Writing Prompts, Spellcheck, and Academic Advice

51mb7-k9ztl-_sx331_bo1204203200_There are many, many reasons not to read Flash Fiction Funny while riding public transportation. The first and perhaps best reason is Taylor Mali’s The the Impotence of Proofreading, which will leave you bent over double and wheezing for breath, the workaday passengers all around contemplating the emergency brake at the back of the train.

In examining the pros and cons—mostly the cons—of relying on spell-check, Mali’s story reminds readers that ‘It only does what you tell it to douche. You’re the one with your hand on the mouth going clit, clit, clit. It just goes to show you how embargo one careless clit of the mouth can be.’ Continue reading Writing Prompts, Spellcheck, and Academic Advice

Two Pumps for the Librarian

Six months back, guy walks into the library. Hands over his Foreign Service novel.

“Here ya go.”
“What’s this?”
“It’s a book. Go ahead. Put it on the shelf.”
“Not so fast, sonny. Two Pumps for the Body Man? Sounds dirty.”
“You don’t want this novel for your patrons?”
“We want four copies of that novel for our patrons. And it must pass a review.”
“A review?”Screen Shot 2016-06-09 at 9.13.53 AM
“You know. To keep out the funky shit.”
“Did you just cuss in the library?”
“Sir, I must ask you to keep your voice down. And please fill out this form to submit your book for review.”
“It’s a pretty funky book.”
“Funky how?”
“Terrorism. Foot fetishism. It mocks Dick Cheney. It’s a farce and a fiasco all in one.”
“Sounds great. Can’t wait to add it to the collection!”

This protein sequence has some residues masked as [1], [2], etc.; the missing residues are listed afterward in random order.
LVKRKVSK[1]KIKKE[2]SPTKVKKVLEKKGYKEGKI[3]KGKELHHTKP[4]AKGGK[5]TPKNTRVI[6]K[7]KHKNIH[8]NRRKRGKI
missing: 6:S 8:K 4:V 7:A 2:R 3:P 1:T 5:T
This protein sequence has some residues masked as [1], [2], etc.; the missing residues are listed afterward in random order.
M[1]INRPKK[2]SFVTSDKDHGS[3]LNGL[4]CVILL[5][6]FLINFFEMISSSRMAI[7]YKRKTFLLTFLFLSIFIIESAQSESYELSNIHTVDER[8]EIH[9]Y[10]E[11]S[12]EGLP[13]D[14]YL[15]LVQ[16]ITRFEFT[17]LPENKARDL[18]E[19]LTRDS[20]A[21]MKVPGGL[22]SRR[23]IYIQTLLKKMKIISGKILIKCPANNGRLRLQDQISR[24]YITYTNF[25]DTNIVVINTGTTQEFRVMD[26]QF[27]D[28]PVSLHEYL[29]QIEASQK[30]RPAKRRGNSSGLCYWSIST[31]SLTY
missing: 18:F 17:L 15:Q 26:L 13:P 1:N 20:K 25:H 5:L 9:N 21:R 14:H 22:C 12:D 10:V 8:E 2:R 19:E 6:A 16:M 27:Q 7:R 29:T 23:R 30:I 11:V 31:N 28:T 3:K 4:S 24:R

“How soon will that be?”

It’s been a long wait. But I’m glad to say Two Pumps for the Body Man is finally part of the Fairfax County Library collection! Put it on your reading list today!

2 Pumps hi rezJeff Mutton walks the diplomatic beat protecting American officials in Saudi Arabia. An expert with guns and knives, grenades and rockets, he’s survived assaults and sieges, stabbings and chokeholds, car bombs, carjackings, criminal hits, and countless other enemy threats. But instinct tells Mutton the menace he now faces dwarfs all these killers combined. The fool!—his foot fetish has him in hot water again.

Part soft-boiled noir, part literary satire, Two Pumps for the Body Man is an unserious look at a serious situation, a grim reminder that no matter how high the barricade, how sharp the razor wire, there is no front line to the War on Terror. And the enemy is everywhere, even within.

B.A. East

NovelistEast Photo

Foreign Service Officer

Returned Peace Corps Volunteer

B.A. East taught English Lit and Composition in Malawi as a Peace Corps Volunteer, at Brooklyn College Academy in New York, and at the American School of Asuncion in Paraguay. Later he joined the State Department’s Foreign Service, taking assignments in Saudi Arabia, Nicaragua, Ghana, Mexico, and Washington DC. New Pulp Press released his debut novelTwo Pumps for the Body Man, in March 2016.


Views expressed on this blog are my own & don’t necessarily reflect the views of my employer


Email: chambepeak@gmail.com

Twitter: @hBenEast

Short Stories from the School for Damaged Children

ARE-YOU-HERE-by-Brian-Booker-9781942658122Deep oppression pervades Brian Booker’s collection of seven stories Are You Here for What I’m Here For? (Bellevue Literary Press, 2016). The mood is confining, suffocating, maddening, the writing evocative of a heart pulsing beneath the floorboards of a cabin far from anywhere. Booker awakens—allays—awakens—allays—and awakens again profound tensions: Something is wrong. Everything is ok. But something is wrong.

Prepare to contend with psychic turmoil, ordinary figures sick in unusual ways: “…The bus didn’t come and Francie caught a chill. Then she got sick, lost her legs; they burned her toys in the backyard. She ended up in that school for damaged children, sweet Francie among the mongoloids and midgets…”

Francie’s case is bad enough. And this isn’t even Francie’s story. It’s Gina’s story, Gina who let her sister catch a chill while she—Gina—awaited the attentions of a lifeguard on the last day of summer: “Gina’s mother had never let her forget that day at the pool.”